The upcoming adoption of the European Union’s General Data Protection Regulation (GDPR) will further complicate the thin to thick data transition. GDPR is an upcoming regulation put forth by European Commission that seeks to ensure the privacy of the European Union at company’s’ expense. This initiative not only affects the European Union but every entity that shares data of anyone who is within the borders of one of the member states, and citizens of European Union residing in any other region of the world. For ICANN’s purposes, this makes the transition from a thin data registry to a thick one more difficult. GDPR will affect ICANN in two ways. One, it will apply to all the personal data that participants in the domain name ecosystem collect, display and process, including registries and registrars pursuant to ICANN contracts. Secondly, it will apply to personal data that ICANN obliges the registrars to transfer to the registries.

In order to protect citizens’ data and privacy when GDPR finds a company in violation of their regulations they may be fined two percent or up to 20 million euros of their global gross revenue. As it is related to the thin to thick transition, if a registrar holds the data of a registrant and does not secure it properly and/or does not transfer that data properly, the registrar could be fined 2% of their revenues. The Thick Data Final Report admits to risks associated with the transition. It states, “Risks include unauthorized disclosure in a security sense and issues related to information disclosure in violation of local law and regulations. They also include the possibility that information could be deleted or altered inadvertently or deliberately, possibly a more significant consideration for those individuals who believe that Whois information is public and therefore cannot be “disclosed” in an unauthorized manner.” These risks not only create a personal threat to registrants, but under GDPR would violate their data  rights, and thus registries and registrars could incur fines.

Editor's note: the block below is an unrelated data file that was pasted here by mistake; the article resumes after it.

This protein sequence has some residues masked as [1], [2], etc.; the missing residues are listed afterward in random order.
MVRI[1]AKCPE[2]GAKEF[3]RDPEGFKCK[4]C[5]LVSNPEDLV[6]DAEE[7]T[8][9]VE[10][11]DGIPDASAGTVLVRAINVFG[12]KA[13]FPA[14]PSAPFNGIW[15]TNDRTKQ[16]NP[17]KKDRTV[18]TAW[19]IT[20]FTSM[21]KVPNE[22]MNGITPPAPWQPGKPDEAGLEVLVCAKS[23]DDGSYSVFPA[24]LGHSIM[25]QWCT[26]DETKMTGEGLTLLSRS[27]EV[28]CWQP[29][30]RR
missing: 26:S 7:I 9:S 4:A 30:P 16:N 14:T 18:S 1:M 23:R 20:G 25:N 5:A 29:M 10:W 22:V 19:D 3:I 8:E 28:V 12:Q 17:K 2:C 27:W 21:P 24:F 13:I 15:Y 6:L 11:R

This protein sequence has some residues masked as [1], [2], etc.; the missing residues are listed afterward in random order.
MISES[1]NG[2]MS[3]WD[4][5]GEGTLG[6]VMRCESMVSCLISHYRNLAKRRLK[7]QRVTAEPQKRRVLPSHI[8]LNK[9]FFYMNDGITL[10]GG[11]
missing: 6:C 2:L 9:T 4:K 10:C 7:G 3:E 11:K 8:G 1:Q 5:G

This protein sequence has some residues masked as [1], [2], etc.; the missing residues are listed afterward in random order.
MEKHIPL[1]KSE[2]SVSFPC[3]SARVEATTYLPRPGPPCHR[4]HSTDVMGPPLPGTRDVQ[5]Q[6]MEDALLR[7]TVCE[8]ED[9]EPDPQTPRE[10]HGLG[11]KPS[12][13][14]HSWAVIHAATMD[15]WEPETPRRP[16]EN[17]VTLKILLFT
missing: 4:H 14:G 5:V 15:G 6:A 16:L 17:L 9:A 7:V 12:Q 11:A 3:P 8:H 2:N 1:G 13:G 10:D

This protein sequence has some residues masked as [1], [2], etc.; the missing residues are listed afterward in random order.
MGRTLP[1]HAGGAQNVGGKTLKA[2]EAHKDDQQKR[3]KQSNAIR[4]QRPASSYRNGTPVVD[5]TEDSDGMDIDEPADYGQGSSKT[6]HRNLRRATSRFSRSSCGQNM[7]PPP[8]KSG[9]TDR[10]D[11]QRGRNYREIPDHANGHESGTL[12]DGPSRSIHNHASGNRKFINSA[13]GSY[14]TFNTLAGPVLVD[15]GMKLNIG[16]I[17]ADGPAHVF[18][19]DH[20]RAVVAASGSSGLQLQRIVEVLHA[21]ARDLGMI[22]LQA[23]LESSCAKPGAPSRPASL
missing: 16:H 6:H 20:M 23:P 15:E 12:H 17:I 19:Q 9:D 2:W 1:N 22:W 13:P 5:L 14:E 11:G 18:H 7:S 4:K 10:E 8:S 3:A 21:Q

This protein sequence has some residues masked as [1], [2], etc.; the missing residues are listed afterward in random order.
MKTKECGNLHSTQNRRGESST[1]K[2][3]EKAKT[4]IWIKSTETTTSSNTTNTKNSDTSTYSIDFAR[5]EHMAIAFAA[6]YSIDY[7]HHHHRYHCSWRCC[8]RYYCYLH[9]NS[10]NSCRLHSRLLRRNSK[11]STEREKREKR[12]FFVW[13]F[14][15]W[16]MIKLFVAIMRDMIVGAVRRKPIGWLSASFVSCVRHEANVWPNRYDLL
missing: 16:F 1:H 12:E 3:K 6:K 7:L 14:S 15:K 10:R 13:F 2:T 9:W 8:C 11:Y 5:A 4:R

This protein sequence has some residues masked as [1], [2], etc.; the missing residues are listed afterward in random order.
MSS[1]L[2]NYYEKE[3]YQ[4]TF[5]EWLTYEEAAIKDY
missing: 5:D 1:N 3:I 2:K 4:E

Although a transition from thin registries to thick registries seems like a simple procedure and beneficial in some respects, it has many implications that do not immediately meet the eye. The transition was supposed to have been finalized by August 2017, but Verisign has been repeatedly asking for extension of the deadline. At the recent ICANN 60 meeting, the board passed a resolution that deferred compliance with the thin to thick data transition for 180 days.  There are still many unresolved questions about data security and privacy. It is puzzling why the businesses pushed for the transition of thin to thick data. The transition has been deemed necessary to create a centralized system for access to registrants’ contact information. Such access already exists on ICANN’s website. So it does not reduce transactions cost of trademark enforcement. Although many businesses are in favor of this transition, they would support the policy change at the expense of their own customer’s privacy and security. Therefore, we do not believe that ICANN should implement the thin to thick transition. ICANN community should re-convene on this matter and look into scrapping this bad recommendation.